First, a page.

Often, the biggest hurdle is simply feeling judged.
Even within many of the services designed to meet their needs, those who are homeless are often forced to navigate through a maze of bureaucracy, invasive questioning and institutional apathy.

At Trust, all of is this absent. They come from all parts of the city – from hostels and squats, parks and pavements – to spend an hour or so with people who do not judge. They offer care, support and – most importantly of all – time.

This philosophy lies at the heart of Wasting Time With People? It reminds us of the need to cater to those who don’t fit in; the round pegs in square holes; the people who all too easily fall through the cracks. Not because it’s their fault – but because the system itself doesn’t respond to their individual needs.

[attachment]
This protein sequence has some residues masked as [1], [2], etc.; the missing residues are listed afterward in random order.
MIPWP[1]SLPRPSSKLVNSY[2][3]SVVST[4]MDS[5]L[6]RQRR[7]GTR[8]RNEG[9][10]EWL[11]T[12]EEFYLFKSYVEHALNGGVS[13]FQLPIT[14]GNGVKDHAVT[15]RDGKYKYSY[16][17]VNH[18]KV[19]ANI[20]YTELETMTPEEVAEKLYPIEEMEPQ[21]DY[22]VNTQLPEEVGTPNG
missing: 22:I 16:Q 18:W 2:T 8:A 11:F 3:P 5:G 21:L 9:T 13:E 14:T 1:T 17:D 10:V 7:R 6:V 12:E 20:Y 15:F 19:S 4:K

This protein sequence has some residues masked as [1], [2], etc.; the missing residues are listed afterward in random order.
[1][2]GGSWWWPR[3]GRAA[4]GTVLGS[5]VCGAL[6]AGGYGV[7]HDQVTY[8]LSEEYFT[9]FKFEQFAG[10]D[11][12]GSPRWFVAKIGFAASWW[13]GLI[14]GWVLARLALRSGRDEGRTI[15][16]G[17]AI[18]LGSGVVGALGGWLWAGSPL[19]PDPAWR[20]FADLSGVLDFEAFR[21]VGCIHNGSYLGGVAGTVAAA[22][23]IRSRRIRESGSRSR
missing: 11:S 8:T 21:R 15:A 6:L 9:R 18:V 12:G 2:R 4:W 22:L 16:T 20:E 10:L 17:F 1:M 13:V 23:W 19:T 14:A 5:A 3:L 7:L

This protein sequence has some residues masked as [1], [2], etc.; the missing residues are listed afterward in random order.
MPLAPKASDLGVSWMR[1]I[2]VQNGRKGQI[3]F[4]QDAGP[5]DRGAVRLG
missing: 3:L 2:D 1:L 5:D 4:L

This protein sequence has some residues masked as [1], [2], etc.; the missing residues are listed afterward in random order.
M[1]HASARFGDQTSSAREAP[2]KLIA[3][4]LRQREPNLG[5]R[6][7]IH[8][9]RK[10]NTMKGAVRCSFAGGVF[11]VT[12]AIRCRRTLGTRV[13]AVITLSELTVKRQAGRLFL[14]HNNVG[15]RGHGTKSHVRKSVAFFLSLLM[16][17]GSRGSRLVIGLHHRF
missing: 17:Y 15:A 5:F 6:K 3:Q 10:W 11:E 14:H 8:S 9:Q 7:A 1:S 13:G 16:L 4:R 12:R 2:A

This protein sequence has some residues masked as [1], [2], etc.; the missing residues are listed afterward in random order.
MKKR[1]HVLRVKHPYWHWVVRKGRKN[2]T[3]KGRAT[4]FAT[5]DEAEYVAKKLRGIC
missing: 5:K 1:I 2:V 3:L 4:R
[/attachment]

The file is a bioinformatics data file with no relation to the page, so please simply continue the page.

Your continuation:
We as a society can learn much from this. This should be required reading for policy-makers and practitioners in education, healthcare politics, the workplace – all aspects of life where we can help people reach their full potential.”

From: Professor Aidan Halligan, Director of Education, University College London Hospital

“Wasting Time with People?” is an anthology of love prose. There is no greater gift any human being can offer another than to consciously decide to invest their greatest limited resource, time, in a shared coming together with another person. Time spent is trust gained and understanding enhanced. Each of the writers in this compilation celebrates the wasting of time with people and validates, through shared intuition and instinct, a universal truth that is seldom shared. Whether in a doctor’s surgery, a prison cell, a hospital bed, an evening meal, or a walk along a canal bank, time “wasted” with others is always an investment in the human spirit and is a gift beyond measurable value. Alice Leahy’s elegant bringing together of the many fractals of this truth is a life affirming read.